Speaking of Jesus praying that God remove the cup of his wrath for the sins of mankind, and not pour it out on him, to the point that he was in such agony that even the appearance and strengthening from an angel of God didn’t divert him from praying more earnestly to the point that he was sweating blood. Thank God and praise his name that he wasn’t concerned with being fair in that moment. Cause if God were about what is fair he would have surely answered Jesus’ request with a resounding yes, and we would all be doomed to suffer forever beyond any suffering we will experience her on earth.

God is not obligated to fix every situation, to heal every sickness, to make sure we flourish or prosper every moment of every day of our lives. His goodness doesn’t depend on him stepping in every time, or even some of the time, because Jesus already stepped in when it mattered most. God raised him from the dead and he ascended to heaven where he is able to be present to us amidst flourishing and suffering and all the in between, and present us before God unstained (Hebrews 8.4 and 9.24)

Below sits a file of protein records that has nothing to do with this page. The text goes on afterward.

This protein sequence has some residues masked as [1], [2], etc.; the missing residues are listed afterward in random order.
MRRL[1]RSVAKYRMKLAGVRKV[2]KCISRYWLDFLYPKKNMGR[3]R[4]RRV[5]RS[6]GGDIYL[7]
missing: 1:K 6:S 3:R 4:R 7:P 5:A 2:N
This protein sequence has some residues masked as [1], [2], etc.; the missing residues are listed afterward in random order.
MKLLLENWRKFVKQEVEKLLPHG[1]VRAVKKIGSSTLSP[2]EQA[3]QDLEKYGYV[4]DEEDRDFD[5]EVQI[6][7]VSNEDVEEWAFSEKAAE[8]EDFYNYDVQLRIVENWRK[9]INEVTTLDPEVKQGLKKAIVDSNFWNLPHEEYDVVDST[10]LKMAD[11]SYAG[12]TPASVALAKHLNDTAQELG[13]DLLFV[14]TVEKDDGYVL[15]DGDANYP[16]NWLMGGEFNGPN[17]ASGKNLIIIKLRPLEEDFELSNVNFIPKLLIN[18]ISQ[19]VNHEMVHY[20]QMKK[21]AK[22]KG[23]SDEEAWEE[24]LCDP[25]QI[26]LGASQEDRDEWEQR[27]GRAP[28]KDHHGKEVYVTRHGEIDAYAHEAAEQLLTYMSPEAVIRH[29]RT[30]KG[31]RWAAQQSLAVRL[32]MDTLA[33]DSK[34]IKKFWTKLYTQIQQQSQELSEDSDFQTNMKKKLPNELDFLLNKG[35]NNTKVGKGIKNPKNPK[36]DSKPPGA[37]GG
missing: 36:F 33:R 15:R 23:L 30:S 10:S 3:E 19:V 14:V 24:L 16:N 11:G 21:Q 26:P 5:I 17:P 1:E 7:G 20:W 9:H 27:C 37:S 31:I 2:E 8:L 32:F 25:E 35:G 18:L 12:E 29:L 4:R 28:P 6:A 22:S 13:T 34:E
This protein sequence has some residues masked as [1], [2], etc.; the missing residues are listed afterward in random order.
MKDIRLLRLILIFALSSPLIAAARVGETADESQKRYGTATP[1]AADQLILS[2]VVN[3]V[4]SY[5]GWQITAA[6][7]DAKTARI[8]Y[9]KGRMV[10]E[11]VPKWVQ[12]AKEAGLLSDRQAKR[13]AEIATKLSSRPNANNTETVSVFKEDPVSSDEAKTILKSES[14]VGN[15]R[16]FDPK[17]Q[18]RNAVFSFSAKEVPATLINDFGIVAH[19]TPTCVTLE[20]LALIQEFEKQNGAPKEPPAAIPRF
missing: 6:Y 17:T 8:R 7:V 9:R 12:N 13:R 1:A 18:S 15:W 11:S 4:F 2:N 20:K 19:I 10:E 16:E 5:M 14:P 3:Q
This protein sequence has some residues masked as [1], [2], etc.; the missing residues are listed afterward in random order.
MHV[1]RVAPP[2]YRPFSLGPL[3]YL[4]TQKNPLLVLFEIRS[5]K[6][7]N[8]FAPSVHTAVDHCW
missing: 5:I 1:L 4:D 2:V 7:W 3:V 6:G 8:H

For me this has meant learning to live with suffering, with life not being fair. I understand that suffering is simply a part of life until Christ makes all things new (Revelation 21.4-5).  That suffering difficulty and trials are not an indictment declaring that I have become unjustified, because Christ is my justification. I cannot undo Christ’s justification for me to my detriment or to my benefit. I simply use my faith to embrace a life that says he is my justification (Romans 5.1). Suffering is simply a reminder that Genesis 3 is true and is real.